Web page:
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Posted August 18, 2000
Before asking students to tackle 'Moby Dick,' we assign 'Billy Budd' as part of the freshman high school curriculum. This novella is true to Melville's style: not always easy reading, but enormously rewarding. The drama unfolds with the digressions and character analysis which those who love Melville relish and those who do not find annoying. This reader is solidly in the former group. Melville's digressions are chatty and informative, yet --in so many ways-- they add to the tone and enhance reader's understanding of the context of the action of the novel. Melville makes it so easy to imagine a salty, old, sea-dog, ruminating as he smokes his pipe and tells his story. This edition has much to recommend it. There is en extended reader's supplement which contains biographical information on the author, explanations of the nautical, military and naval terms and clarification of the biblical, mythological and historical allusions which fill its few pages. A good follow-up to the novella is viewing the film with Peter Ustinov as Captain Vere and Terrence Stamp as the title character. The opera by Benjamin Britten also follows the book very closely and is available on cd and in video. This book makes a good first introduction to Melville, and this edition is excellent.Was this review helpful? Yes NoThank you for your feedback. Report this reviewThank you, this review has been flagged.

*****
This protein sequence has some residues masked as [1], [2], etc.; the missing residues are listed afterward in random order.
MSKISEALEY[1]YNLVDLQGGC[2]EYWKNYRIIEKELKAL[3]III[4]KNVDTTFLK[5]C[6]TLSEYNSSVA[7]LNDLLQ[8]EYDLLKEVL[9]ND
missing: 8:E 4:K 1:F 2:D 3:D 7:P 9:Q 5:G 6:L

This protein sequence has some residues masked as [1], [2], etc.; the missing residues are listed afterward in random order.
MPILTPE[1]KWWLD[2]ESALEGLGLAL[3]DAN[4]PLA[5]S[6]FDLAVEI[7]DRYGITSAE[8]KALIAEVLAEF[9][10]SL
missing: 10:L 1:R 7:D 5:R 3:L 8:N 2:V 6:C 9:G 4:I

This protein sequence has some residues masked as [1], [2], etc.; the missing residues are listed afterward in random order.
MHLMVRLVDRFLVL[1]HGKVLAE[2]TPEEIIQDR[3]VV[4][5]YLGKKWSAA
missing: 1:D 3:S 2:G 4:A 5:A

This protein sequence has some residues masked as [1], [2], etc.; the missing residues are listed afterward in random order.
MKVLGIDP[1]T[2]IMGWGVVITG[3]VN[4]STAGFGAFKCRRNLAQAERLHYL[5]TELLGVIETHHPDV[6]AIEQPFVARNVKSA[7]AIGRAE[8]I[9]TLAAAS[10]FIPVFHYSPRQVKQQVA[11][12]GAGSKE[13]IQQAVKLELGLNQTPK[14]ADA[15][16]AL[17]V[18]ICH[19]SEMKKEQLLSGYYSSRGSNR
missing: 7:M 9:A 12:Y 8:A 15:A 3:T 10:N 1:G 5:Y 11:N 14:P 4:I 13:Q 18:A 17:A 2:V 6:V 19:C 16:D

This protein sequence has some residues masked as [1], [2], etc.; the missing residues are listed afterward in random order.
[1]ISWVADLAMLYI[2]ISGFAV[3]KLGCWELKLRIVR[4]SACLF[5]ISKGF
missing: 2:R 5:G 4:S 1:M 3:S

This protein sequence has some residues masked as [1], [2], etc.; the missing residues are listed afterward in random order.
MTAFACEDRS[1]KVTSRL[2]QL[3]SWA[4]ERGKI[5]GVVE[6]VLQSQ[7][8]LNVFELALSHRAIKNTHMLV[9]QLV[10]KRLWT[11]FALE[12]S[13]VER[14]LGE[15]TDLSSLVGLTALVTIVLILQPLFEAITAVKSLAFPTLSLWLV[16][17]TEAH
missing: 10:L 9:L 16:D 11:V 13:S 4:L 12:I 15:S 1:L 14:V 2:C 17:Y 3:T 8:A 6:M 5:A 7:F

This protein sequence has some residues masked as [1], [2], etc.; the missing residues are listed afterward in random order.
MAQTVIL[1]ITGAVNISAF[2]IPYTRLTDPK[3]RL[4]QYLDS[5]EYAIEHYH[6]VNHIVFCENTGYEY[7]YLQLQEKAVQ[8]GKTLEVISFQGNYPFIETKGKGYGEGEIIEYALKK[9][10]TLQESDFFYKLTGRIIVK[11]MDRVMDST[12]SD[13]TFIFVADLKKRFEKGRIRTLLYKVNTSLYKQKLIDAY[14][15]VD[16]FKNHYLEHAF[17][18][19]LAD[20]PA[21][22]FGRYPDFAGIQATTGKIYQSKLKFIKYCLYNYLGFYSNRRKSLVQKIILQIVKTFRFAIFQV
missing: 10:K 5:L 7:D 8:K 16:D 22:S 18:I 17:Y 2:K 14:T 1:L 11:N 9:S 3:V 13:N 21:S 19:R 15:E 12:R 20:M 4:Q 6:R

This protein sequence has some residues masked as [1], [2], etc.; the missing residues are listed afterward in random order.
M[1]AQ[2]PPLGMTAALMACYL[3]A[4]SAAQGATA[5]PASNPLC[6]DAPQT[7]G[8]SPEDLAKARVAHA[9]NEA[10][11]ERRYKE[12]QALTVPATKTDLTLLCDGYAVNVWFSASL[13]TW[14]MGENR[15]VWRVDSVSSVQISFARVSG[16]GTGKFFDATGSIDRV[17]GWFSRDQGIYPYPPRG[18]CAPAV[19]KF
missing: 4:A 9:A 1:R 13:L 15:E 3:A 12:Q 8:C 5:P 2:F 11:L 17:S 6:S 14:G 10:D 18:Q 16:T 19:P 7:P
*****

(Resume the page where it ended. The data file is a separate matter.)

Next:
Posted January 26, 2000
The only reason I read this was because I was forced to by my English teacher, and for what reason, I don't know. It is tediously boring, and he continually makes a point of going off on naval history that has no real concrete relavence to the story line, which is the weakest I've ever seen. Even though it's 95 pages, it felt like 500.Was this review helpful? Yes NoThank you for your feedback. Report this reviewThank you, this review has been flagged.